Many of us want to believe that we live in a “Meanwhile in Canada” meme, a multicultural mosaic that keeps the racism of our southern neighbours over on their side of the border. Not all of us get a choice, unfortunately, and this week’s viral video of a racist woman spewing xenophobic hate at a Denny’s in Lethbridge, Alberta is a stark reminder of this reality.
Kelly Pocha, a Cranbrook, B.C. resident since fired from her job at a car dealership over her behaviour, was filmed angrily berating a group of men for the crime of “talking in their own language” at the next booth, as she later explained to the Lethbridge News Now. Even worse, she said, they were laughing. Pocha, of course, assumed they “making fun of her” despite not speaking their language.
And so, of course, she said, “Go back to your own fucking country. We don’t need you here.” Then, after one the men pointed out “we’re all Canadian,” she barked, “You’re not Canadian. No, you’re not Canadian.” For good measure, she also told them, ”You’re not dealing with one of your Syrian bitches right now.”
And even as the men remained shockingly calm throughout her diatribe, Pocha’s husband kept telling them to “relax.”
But perhaps the moment of the exchange best encapsulating our current cultural moment was when Pocha said, “You know what, I have a different opinion than you, and I don’t give a fuck what you think.”
Pocha did later admit her “opinion” was racist–”Oh, of course,” she told LNN, “of course it was”–but immediately blamed to the victims, claiming she was “totally provoked.”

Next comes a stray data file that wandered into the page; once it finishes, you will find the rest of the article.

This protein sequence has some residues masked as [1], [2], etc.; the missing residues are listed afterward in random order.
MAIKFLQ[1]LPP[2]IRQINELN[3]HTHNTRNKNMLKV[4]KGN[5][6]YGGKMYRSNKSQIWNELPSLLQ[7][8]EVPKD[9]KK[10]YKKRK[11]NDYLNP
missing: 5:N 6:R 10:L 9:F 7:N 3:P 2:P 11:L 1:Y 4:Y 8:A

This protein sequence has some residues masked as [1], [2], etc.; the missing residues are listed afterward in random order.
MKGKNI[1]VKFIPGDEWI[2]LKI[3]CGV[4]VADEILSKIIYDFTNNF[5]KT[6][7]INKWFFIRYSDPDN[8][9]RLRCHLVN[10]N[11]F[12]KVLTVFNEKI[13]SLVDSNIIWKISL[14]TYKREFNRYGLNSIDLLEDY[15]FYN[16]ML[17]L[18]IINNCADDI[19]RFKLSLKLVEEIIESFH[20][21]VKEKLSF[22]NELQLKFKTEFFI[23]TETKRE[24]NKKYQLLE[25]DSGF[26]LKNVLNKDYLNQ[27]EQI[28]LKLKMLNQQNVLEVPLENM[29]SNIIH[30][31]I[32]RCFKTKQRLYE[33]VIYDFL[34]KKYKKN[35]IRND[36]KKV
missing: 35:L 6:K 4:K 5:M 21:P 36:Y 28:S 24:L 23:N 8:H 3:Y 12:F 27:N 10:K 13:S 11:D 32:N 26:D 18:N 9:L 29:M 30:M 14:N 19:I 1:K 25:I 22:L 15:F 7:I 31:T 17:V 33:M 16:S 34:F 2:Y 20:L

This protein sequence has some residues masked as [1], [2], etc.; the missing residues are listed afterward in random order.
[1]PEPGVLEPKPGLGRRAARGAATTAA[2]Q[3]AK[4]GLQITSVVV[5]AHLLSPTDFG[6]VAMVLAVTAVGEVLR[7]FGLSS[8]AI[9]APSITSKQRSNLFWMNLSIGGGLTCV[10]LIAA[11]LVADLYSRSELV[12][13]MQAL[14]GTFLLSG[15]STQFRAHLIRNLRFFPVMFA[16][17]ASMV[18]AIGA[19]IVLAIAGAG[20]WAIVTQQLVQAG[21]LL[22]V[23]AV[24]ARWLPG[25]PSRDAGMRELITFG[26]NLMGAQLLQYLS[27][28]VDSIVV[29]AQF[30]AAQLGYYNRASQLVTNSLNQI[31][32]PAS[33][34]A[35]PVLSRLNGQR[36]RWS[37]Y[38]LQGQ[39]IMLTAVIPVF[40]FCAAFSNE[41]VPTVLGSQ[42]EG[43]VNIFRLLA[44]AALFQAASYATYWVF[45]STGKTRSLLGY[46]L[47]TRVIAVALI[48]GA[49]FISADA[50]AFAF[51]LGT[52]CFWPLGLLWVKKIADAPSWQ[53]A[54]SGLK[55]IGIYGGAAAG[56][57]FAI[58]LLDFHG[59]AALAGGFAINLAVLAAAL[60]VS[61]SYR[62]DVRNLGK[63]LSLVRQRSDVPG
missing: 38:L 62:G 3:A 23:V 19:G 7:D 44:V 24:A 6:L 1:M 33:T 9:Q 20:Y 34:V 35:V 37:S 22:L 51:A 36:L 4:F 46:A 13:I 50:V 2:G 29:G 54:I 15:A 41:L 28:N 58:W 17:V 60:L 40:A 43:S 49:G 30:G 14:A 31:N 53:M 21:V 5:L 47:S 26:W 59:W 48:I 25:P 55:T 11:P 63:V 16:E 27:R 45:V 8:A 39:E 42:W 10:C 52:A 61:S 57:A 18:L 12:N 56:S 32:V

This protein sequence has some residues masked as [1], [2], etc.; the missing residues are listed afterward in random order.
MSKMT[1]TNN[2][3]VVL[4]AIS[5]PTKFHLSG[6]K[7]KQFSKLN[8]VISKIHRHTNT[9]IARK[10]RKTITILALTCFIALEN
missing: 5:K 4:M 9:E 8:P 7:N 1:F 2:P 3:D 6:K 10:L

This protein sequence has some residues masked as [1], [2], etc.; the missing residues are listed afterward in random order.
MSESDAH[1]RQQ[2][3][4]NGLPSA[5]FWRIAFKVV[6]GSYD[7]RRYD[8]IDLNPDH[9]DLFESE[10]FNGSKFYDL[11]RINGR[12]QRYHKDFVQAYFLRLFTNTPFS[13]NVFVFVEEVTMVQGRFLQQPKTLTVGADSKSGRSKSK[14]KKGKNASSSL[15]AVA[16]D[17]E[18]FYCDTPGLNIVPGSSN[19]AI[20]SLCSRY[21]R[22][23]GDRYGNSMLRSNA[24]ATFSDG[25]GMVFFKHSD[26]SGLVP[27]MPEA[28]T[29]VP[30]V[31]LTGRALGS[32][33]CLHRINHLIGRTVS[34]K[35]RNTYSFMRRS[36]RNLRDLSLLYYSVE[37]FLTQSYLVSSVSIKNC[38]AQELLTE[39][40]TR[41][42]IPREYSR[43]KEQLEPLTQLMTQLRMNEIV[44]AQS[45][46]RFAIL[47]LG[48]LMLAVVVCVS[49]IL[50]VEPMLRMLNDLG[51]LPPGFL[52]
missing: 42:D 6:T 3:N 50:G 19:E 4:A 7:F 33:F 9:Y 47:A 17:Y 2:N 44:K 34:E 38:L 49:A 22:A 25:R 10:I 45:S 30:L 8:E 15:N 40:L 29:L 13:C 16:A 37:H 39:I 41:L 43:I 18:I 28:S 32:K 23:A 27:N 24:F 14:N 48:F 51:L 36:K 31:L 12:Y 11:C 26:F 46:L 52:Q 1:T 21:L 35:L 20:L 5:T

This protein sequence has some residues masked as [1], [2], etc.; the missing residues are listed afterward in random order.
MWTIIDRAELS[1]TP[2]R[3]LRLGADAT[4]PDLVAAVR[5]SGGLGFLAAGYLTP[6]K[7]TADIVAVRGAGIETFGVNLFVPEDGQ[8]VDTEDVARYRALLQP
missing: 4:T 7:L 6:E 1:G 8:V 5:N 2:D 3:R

“What people are seeing isn’t the whole story. I was put down as well. There were comments made to me,” she claimed. But either she didn’t understand what they were saying in their own language, or she did. Both can’t be true, but rather than calling out this discrepancy, the reporter allows her to denigrate these men a second time. Similarly shameful was putting “this is not who I am” in the headline, despite video evidence that this is who she is. Alcohol does not make people racist. It just makes them louder racists. Perhaps if she’d been sober she would have simply had racist thoughts or muttered a racist aside to her husband. The booze may have made her speak up, but the thoughts behind her words cannot be blamed away.
(She later doubled-down in a letter to CTV where she made new, also conveniently unrecorded, claims: “What you did not see in the video is the racial comments and obscenities made at me by the four men involved,” even though she’d already said the precipitating event was them speaking their own language and she can be heard in the video saying: “Speak English or don’t speak at all.”)
The Toronto Star’s Shree Paradkar spoke to Monir Omerzai, the 26-year-old who posted the video on Facebook, where it’s been viewed nearly a million times, and has lived in Alberta half his life since immigrating from Afghanistan. “We were speaking in our own language. Talking about … playing video games. And some parts were funny, so we were laughing,” he explained. “She thought we were talking about her and that’s how the whole thing exploded.”